Priced Out | Hits & Misses | Salt Lake City | Salt Lake City Weekly

Priced Out 

The future of Salt Lake City's skyline could likely elbow out the less wealthy. Utah sure is spending a lot in the courts. Plus, Utah's immigrant-friendly nature continues.

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Priced Out
Apparently, most of the population boom that Utah will see is pretty damned well off. At least that's what all the new buildings portend. The Deseret News detailed plans for five downtown developments in Salt Lake but only one at 255 S. State includes affordable units. What's the likelihood that will move forward? Well, the last planned development there failed and city leaders have yet to sign off on this one. So instead, we'll focus on huge office buildings and high-end residential units just waiting to price people and businesses out. Because development is all about money, Sen. Jake Anderegg, R-Lehi, tried unsuccessfully to get the Legislature to appropriate $24 million for affordable housing. Maybe they'll give in later. But let's face it. Development is for the rich. While the skyline reaches higher, the homeless population still waits for housing solutions.

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Lawsuits Aplenty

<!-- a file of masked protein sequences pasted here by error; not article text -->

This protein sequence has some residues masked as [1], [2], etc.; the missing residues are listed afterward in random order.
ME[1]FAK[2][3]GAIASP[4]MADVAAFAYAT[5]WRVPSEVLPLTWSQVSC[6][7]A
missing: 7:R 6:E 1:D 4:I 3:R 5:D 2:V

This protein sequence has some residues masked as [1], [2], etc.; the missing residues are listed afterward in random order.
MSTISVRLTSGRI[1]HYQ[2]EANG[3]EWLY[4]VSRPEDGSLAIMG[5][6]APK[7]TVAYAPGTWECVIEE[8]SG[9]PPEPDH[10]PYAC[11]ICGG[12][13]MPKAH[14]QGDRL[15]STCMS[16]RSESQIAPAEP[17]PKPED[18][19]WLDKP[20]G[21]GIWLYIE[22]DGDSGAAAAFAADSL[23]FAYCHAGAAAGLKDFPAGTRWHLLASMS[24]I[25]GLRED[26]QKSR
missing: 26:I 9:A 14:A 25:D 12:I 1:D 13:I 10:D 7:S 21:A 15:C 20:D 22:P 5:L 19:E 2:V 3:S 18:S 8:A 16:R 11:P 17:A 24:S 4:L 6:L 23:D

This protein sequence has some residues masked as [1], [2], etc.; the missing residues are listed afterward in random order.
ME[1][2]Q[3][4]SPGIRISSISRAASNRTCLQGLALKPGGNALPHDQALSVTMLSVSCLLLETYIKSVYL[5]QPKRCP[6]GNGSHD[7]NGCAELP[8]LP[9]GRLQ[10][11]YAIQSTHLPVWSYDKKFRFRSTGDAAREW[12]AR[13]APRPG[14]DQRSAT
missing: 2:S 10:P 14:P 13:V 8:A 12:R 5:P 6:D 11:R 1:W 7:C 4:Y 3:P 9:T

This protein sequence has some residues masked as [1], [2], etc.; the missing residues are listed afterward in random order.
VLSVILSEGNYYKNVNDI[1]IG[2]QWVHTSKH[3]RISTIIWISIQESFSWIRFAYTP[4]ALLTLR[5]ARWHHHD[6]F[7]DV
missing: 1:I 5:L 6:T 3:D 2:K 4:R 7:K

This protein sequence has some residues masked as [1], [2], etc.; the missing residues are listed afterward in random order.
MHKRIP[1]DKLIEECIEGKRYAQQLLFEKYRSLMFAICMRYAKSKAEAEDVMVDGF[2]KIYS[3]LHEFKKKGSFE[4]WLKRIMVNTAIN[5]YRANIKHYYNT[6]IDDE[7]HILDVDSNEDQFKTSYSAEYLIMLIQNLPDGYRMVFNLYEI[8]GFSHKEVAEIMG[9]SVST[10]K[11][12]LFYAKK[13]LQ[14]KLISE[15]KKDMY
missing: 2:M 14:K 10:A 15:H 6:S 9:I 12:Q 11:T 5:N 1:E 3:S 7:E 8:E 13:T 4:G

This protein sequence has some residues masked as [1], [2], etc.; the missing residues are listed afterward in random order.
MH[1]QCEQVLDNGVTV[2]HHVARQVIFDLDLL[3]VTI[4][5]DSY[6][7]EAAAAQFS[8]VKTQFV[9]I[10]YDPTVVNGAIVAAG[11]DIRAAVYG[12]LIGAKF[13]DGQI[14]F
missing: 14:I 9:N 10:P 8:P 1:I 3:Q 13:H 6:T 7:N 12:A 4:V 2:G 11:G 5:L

Ever wonder where your hard-earned tax dollars are going? One word: lawsuits. Yes, people expect the government to stand up and defend laws on the books. But it's not doing that. The latest abortion ban is a good example. This should have been settled long ago with the U.S. Supreme Court, but now the Legislature has decided to strike while the court is hot and conservative. At a cost of perhaps $2 million, Utah will have to defend itself against a lawsuit from the ACLU and Planned Parenthood, detailed in both daily newspapers. The cry of "oh, the babies," has gotten old and weary in the era of #metoo, where women continue to be treated as second-class humans. Don't forget the lawsuits claiming Utah should own federal lands or over the recent ballot initiatives. Or Salt Lake City's lawsuit against the inland port. Obviously, more time should be spent talking solutions than writing one-sided laws destined for court resolution.

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Sanctuary Utah
You can do a lot of trash-talking about Utah, but not about immigration. Perhaps it's because the LDS community feels deeply that immigration is a part of their history. The state has long been welcoming to immigrant communities—and continues to do so. After the most recent legislative session, Gov. Gary Herbert signed into law a bill that prevents undocumented people from automatic deportation for minor crimes. It was a simple fix of the law, according to the ACLU. Federal law requires any penalties of 365 days or more to be considered felonies in the case of immigration. Make it 364, and voilà—you're OK. The feds are all about automatic deportation and give no discretion to judges, so this was a major victory—especially for a red state like Utah.

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About The Author

Katharine Biele

Katharine Biele

Bio:
A City Weekly contributor since 1992, Biele is the informed voice behind our Hits & Misses and Citizen Revolt columns. When not writing, you can catch her working to empower voters and defend democracy alongside the League of Women Voters.

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